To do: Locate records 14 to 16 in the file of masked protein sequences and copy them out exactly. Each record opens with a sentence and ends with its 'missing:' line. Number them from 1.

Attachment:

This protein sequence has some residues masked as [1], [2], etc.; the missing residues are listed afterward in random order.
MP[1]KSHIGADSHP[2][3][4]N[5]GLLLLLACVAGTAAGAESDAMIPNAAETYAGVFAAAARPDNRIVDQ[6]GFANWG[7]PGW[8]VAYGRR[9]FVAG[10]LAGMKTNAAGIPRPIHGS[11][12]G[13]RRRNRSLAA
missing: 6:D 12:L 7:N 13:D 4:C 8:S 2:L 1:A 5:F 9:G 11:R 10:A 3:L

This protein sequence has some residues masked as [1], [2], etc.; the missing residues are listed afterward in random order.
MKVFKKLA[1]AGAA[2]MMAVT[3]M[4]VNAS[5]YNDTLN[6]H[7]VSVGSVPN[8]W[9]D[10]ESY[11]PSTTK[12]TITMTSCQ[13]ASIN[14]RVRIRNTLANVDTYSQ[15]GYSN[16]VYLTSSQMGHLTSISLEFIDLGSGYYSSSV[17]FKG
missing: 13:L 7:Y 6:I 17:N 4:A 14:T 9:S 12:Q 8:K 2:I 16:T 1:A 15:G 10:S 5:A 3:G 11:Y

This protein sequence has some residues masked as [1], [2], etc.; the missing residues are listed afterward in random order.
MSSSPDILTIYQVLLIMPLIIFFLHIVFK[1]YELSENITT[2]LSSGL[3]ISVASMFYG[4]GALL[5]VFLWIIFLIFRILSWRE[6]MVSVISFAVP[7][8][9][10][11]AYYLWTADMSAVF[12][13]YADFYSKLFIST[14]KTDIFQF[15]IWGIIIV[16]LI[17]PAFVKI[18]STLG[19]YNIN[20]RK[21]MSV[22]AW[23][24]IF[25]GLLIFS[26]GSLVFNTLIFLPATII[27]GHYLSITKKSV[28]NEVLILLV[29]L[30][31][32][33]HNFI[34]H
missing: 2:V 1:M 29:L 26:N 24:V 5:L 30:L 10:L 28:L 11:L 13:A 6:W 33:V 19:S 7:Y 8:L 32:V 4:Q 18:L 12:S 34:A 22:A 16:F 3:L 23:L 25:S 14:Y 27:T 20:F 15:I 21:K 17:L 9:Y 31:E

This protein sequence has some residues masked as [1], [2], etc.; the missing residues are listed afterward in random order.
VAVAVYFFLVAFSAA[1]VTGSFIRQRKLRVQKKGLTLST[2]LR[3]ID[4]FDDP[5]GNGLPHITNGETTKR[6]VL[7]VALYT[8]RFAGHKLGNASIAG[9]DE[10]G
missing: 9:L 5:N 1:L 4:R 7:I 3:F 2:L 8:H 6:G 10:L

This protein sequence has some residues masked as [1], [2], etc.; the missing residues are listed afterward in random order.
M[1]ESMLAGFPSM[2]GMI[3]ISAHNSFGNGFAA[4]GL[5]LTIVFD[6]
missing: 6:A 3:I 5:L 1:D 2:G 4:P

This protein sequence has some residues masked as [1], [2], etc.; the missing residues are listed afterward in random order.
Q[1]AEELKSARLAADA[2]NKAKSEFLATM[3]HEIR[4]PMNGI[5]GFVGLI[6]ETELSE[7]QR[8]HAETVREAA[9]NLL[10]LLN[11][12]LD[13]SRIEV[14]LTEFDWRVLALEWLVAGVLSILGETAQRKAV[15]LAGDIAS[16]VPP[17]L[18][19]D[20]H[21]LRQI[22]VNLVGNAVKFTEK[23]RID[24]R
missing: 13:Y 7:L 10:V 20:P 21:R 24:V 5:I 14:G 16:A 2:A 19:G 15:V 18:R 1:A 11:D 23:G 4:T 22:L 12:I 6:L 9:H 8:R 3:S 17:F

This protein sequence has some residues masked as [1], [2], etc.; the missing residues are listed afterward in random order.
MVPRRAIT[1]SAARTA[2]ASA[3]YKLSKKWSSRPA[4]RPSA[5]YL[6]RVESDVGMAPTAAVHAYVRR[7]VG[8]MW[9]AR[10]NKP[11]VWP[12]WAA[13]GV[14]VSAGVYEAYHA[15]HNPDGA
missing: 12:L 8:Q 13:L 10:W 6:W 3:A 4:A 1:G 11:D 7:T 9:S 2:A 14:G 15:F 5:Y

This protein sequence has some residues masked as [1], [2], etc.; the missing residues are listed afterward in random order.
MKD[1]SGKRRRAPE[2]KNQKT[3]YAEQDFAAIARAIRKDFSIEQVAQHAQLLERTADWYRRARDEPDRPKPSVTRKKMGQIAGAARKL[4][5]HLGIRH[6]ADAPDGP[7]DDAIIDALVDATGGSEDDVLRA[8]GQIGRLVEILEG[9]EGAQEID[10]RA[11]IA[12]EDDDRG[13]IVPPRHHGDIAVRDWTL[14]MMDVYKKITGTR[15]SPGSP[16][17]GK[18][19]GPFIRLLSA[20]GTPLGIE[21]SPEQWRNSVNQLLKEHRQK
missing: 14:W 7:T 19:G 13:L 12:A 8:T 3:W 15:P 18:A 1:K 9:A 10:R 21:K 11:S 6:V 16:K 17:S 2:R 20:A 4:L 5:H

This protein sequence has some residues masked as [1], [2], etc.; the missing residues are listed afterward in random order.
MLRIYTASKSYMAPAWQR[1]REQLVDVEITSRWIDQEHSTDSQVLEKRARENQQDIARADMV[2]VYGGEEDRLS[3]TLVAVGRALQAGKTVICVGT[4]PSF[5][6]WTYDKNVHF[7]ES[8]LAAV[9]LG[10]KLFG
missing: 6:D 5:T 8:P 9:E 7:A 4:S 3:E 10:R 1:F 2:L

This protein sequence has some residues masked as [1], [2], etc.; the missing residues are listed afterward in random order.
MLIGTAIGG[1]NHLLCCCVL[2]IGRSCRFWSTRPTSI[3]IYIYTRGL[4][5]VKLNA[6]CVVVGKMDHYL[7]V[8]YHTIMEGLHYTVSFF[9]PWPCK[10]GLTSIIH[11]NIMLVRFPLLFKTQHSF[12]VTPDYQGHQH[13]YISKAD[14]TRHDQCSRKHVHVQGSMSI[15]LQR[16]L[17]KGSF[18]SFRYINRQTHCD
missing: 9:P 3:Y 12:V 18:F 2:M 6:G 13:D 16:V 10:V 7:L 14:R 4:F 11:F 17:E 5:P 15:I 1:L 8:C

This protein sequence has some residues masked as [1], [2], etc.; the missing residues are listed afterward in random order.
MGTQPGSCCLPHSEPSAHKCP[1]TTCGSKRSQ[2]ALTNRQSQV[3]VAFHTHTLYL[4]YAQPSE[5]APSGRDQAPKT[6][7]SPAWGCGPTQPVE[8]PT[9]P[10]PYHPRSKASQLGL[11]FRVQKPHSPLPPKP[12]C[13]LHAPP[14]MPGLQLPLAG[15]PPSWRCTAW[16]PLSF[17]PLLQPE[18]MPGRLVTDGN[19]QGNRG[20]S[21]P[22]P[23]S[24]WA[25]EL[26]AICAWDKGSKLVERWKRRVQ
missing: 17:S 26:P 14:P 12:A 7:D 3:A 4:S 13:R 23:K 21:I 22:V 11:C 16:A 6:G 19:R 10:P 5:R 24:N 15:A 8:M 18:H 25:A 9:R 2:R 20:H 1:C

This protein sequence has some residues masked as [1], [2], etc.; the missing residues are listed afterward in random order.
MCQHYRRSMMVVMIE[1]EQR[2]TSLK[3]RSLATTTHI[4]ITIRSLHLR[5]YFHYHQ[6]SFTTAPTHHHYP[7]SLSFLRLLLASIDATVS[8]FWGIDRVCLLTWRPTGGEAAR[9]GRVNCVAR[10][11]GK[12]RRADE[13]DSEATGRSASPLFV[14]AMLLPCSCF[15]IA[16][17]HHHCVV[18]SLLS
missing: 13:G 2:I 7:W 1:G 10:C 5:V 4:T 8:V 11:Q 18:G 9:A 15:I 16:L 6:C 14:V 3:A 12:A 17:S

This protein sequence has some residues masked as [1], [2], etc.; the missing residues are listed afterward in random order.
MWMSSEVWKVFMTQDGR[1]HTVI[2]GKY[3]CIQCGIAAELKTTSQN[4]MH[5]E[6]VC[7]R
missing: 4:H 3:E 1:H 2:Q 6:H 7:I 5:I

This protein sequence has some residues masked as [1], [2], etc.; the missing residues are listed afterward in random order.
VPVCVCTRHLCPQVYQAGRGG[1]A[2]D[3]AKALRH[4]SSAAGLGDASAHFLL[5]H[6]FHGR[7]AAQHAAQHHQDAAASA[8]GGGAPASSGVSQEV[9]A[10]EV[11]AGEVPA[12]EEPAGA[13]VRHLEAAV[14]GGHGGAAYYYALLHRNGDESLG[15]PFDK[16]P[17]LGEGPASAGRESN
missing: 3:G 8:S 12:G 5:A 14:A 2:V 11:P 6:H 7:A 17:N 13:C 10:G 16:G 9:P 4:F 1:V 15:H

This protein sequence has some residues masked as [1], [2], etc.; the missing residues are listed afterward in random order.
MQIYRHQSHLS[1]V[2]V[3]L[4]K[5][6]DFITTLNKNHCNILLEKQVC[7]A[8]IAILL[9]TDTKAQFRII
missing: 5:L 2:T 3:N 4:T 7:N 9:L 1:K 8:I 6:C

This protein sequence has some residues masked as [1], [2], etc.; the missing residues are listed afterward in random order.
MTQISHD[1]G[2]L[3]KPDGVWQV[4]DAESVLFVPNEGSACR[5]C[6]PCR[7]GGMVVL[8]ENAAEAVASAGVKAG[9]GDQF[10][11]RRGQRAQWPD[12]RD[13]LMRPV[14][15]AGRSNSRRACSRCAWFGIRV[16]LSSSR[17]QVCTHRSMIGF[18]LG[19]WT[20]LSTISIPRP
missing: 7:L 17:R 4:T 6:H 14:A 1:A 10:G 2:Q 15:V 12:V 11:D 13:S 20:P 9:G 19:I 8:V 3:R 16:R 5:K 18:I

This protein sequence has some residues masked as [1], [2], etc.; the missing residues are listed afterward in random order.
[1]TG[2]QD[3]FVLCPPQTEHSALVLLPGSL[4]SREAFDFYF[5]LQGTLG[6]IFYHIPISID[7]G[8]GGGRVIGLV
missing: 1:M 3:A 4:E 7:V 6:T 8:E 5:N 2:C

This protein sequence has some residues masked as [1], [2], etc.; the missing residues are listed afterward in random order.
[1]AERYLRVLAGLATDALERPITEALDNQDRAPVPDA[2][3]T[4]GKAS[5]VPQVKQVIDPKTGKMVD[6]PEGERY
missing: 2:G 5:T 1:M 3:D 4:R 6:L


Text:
This protein sequence has some residues masked as [1], [2], etc.; the missing residues are listed afterward in random order.
VPVCVCTRHLCPQVYQAGRGG[1]A[2]D[3]AKALRH[4]SSAAGLGDASAHFLL[5]H[6]FHGR[7]AAQHAAQHHQDAAASA[8]GGGAPASSGVSQEV[9]A[10]EV[11]AGEVPA[12]EEPAGA[13]VRHLEAAV[14]GGHGGAAYYYALLHRNGDESLG[15]PFDK[16]P[17]LGEGPASAGRESN
missing: 3:G 8:S 12:G 5:A 14:A 2:V 11:P 6:H 7:A 17:N 13:C 10:G 16:G 9:P 4:F 1:V 15:H

This protein sequence has some residues masked as [1], [2], etc.; the missing residues are listed afterward in random order.
MQIYRHQSHLS[1]V[2]V[3]L[4]K[5][6]DFITTLNKNHCNILLEKQVC[7]A[8]IAILL[9]TDTKAQFRII
missing: 5:L 2:T 3:N 4:T 7:N 9:L 1:K 8:I 6:C

This protein sequence has some residues masked as [1], [2], etc.; the missing residues are listed afterward in random order.
MTQISHD[1]G[2]L[3]KPDGVWQV[4]DAESVLFVPNEGSACR[5]C[6]PCR[7]GGMVVL[8]ENAAEAVASAGVKAG[9]GDQF[10][11]RRGQRAQWPD[12]RD[13]LMRPV[14][15]AGRSNSRRACSRCAWFGIRV[16]LSSSR[17]QVCTHRSMIGF[18]LG[19]WT[20]LSTISIPRP
missing: 7:L 17:R 4:T 6:H 14:A 1:A 10:G 2:Q 15:V 12:V 11:D 13:S 20:P 9:G 19:I 8:V 3:R 16:R 5:K 18:I